The New Coal Champion of the World: The Political Economy of Chinese Overseas Development Finance for Coal-Fired Power Plants

Why have China’s two policy banks with global operations, the China Development Bank and the Export-Import Bank of China, globalized their overseas development finance for coal-fired power plants, while leading development finance institutions elsewhere have pulled back from coal and China has cut back on coal-fired power expansion at home and augmented its international commitment to carbon reduction? Given the simultaneous rise of the two policy banks and leading Chinese electric power contractors in the global expansion of coal-fired power plants, how do these two groups of actors relate to each other? Do foreign countries that decide to expand coal-fired power plants play any role in the globalization of Chinese coal-fired power overseas development finance?

Published in the journal of Energy Policy, a new study from Kevin P. Gallagher and Bo Kong aims to explain why China has become a new coal champion as the world’s largest provider of development finance for coal-fired power, while moving away from its use domestically. The authors collected a dataset, showing that from 2006 to 2019, China financed 14 percent of the newly installed coal-fired power plants across 17 countries around the world. The authors then deployed a ‘push and pull’ analytical model and combined both qualitative and quantitative analysis to examine the political economy of Chinese overseas finance for coal.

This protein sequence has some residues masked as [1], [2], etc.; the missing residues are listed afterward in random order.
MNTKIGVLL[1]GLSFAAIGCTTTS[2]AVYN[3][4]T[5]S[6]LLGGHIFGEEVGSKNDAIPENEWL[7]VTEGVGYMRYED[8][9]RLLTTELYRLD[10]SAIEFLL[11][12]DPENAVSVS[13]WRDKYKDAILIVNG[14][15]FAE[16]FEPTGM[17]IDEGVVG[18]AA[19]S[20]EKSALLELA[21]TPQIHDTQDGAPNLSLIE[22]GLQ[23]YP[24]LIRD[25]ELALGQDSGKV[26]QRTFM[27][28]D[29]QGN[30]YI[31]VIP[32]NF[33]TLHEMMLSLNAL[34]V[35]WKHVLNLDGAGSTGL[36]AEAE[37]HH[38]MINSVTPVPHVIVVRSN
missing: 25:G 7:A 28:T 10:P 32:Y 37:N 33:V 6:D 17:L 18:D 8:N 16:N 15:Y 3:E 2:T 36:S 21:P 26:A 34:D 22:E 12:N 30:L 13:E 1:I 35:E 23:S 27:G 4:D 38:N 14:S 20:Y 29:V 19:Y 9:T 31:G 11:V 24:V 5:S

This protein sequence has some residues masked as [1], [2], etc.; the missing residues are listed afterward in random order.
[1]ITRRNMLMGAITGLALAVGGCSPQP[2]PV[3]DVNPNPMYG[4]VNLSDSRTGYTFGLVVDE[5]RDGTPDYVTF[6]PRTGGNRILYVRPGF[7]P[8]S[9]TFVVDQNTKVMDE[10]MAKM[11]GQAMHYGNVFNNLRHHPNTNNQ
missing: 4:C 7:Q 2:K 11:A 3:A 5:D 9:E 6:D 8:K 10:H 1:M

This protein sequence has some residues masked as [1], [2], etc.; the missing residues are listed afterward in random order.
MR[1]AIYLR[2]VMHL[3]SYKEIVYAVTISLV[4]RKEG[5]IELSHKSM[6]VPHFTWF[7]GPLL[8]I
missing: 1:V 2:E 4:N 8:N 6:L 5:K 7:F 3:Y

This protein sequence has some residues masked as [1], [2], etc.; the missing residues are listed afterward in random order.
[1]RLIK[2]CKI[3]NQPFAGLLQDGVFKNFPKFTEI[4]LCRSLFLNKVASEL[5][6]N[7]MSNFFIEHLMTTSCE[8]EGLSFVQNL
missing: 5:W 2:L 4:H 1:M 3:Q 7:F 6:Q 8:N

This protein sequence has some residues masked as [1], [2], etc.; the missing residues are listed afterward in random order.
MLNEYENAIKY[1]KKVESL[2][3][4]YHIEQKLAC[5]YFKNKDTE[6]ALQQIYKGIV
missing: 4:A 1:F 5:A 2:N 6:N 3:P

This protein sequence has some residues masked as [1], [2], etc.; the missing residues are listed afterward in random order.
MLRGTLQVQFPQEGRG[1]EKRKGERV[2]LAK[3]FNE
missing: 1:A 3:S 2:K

Their analysis shows that the globalization of Chinese official development finance for coal-fired power plants is a function of both the pull by the demand from the 17 countries, which have turned to the Chinese policy banks for financial backing to build coal-fired power plants, and the push by the coal-fired power equipment manufacturing sector in China and the central government in Beijing, which have been confronted with a set of structural challenges following the 2007–2008 global financial crisis. Their findings carry some worrisome policy implications for the global effort to reduce CO2 emissions resulting from coal burning in the electric sector. Without changes on the demand side, and a profound re-alignment of forces within China, Chinese development finance for coal-fired power may prove relatively resilient.

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